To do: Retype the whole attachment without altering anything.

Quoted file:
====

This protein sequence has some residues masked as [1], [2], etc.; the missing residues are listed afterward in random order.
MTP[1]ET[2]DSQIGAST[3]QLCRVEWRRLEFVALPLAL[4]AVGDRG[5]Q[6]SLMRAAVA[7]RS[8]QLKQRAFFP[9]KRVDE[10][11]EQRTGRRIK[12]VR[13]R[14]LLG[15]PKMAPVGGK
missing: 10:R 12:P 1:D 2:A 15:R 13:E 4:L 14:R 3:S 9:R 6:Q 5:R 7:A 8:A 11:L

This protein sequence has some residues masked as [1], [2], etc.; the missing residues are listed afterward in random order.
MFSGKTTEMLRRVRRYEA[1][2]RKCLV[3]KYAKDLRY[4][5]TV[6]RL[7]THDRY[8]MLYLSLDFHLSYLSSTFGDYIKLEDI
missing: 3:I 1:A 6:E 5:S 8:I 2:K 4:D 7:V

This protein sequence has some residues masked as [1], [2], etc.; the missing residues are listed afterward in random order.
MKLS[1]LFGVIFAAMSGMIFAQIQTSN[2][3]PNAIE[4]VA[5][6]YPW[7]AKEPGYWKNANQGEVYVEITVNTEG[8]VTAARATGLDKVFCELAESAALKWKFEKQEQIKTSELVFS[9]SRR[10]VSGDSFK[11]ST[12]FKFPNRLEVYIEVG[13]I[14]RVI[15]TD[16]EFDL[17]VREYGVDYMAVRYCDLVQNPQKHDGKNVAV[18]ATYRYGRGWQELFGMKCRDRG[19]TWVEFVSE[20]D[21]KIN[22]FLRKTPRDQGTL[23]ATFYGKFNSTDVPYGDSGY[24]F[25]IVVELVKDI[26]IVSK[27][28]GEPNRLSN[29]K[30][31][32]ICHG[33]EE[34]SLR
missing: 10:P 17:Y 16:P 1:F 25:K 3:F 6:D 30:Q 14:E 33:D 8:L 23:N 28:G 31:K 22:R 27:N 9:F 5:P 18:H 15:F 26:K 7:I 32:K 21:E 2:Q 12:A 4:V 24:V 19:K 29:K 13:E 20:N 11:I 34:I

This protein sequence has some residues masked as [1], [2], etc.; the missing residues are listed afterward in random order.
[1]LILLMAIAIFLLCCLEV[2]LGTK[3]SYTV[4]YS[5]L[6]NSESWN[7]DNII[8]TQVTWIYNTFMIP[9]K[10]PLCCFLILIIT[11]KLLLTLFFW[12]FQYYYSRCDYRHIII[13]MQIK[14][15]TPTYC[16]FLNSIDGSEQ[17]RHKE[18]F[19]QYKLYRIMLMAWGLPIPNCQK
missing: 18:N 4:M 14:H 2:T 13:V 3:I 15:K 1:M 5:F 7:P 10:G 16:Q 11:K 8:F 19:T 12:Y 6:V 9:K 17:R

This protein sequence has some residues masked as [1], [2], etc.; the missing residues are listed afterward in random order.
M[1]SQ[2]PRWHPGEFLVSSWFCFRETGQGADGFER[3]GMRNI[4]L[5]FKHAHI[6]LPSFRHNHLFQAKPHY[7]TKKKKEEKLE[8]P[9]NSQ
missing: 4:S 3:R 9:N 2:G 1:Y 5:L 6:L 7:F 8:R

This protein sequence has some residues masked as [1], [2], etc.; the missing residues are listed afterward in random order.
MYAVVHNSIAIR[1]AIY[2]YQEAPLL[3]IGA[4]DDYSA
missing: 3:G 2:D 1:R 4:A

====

This protein sequence has some residues masked as [1], [2], etc.; the missing residues are listed afterward in random order.
MTP[1]ET[2]DSQIGAST[3]QLCRVEWRRLEFVALPLAL[4]AVGDRG[5]Q[6]SLMRAAVA[7]RS[8]QLKQRAFFP[9]KRVDE[10][11]EQRTGRRIK[12]VR[13]R[14]LLG[15]PKMAPVGGK
missing: 10:R 12:P 1:D 2:A 15:R 13:E 4:L 14:R 3:S 9:R 6:Q 5:R 7:A 8:A 11:L

This protein sequence has some residues masked as [1], [2], etc.; the missing residues are listed afterward in random order.
MFSGKTTEMLRRVRRYEA[1][2]RKCLV[3]KYAKDLRY[4][5]TV[6]RL[7]THDRY[8]MLYLSLDFHLSYLSSTFGDYIKLEDI
missing: 3:I 1:A 6:E 5:S 8:I 2:K 4:D 7:V

This protein sequence has some residues masked as [1], [2], etc.; the missing residues are listed afterward in random order.
MKLS[1]LFGVIFAAMSGMIFAQIQTSN[2][3]PNAIE[4]VA[5][6]YPW[7]AKEPGYWKNANQGEVYVEITVNTEG[8]VTAARATGLDKVFCELAESAALKWKFEKQEQIKTSELVFS[9]SRR[10]VSGDSFK[11]ST[12]FKFPNRLEVYIEVG[13]I[14]RVI[15]TD[16]EFDL[17]VREYGVDYMAVRYCDLVQNPQKHDGKNVAV[18]ATYRYGRGWQELFGMKCRDRG[19]TWVEFVSE[20]D[21]KIN[22]FLRKTPRDQGTL[23]ATFYGKFNSTDVPYGDSGY[24]F[25]IVVELVKDI[26]IVSK[27][28]GEPNRLSN[29]K[30][31][32]ICHG[33]EE[34]SLR
missing: 10:P 17:Y 16:P 1:F 25:K 3:F 6:D 30:Q 14:E 33:D 8:L 23:N 28:G 31:K 22:R 27:N 9:F 5:P 18:H 15:F 26:K 7:I 32:K 21:E 2:Q 12:A 4:V 24:V 19:K 29:K 13:E 20:N 11:I 34:I

This protein sequence has some residues masked as [1], [2], etc.; the missing residues are listed afterward in random order.
[1]LILLMAIAIFLLCCLEV[2]LGTK[3]SYTV[4]YS[5]L[6]NSESWN[7]DNII[8]TQVTWIYNTFMIP[9]K[10]PLCCFLILIIT[11]KLLLTLFFW[12]FQYYYSRCDYRHIII[13]MQIK[14][15]TPTYC[16]FLNSIDGSEQ[17]RHKE[18]F[19]QYKLYRIMLMAWGLPIPNCQK
missing: 18:N 4:M 14:H 2:T 13:V 3:I 15:K 1:M 5:F 7:P 10:G 16:Q 11:K 8:F 19:T 12:Y 6:V 9:K 17:R

This protein sequence has some residues masked as [1], [2], etc.; the missing residues are listed afterward in random order.
M[1]SQ[2]PRWHPGEFLVSSWFCFRETGQGADGFER[3]GMRNI[4]L[5]FKHAHI[6]LPSFRHNHLFQAKPHY[7]TKKKKEEKLE[8]P[9]NSQ
missing: 4:S 3:R 9:N 2:G 1:Y 5:L 6:L 7:F 8:R

This protein sequence has some residues masked as [1], [2], etc.; the missing residues are listed afterward in random order.
MYAVVHNSIAIR[1]AIY[2]YQEAPLL[3]IGA[4]DDYSA
missing: 3:G 2:D 1:R 4:A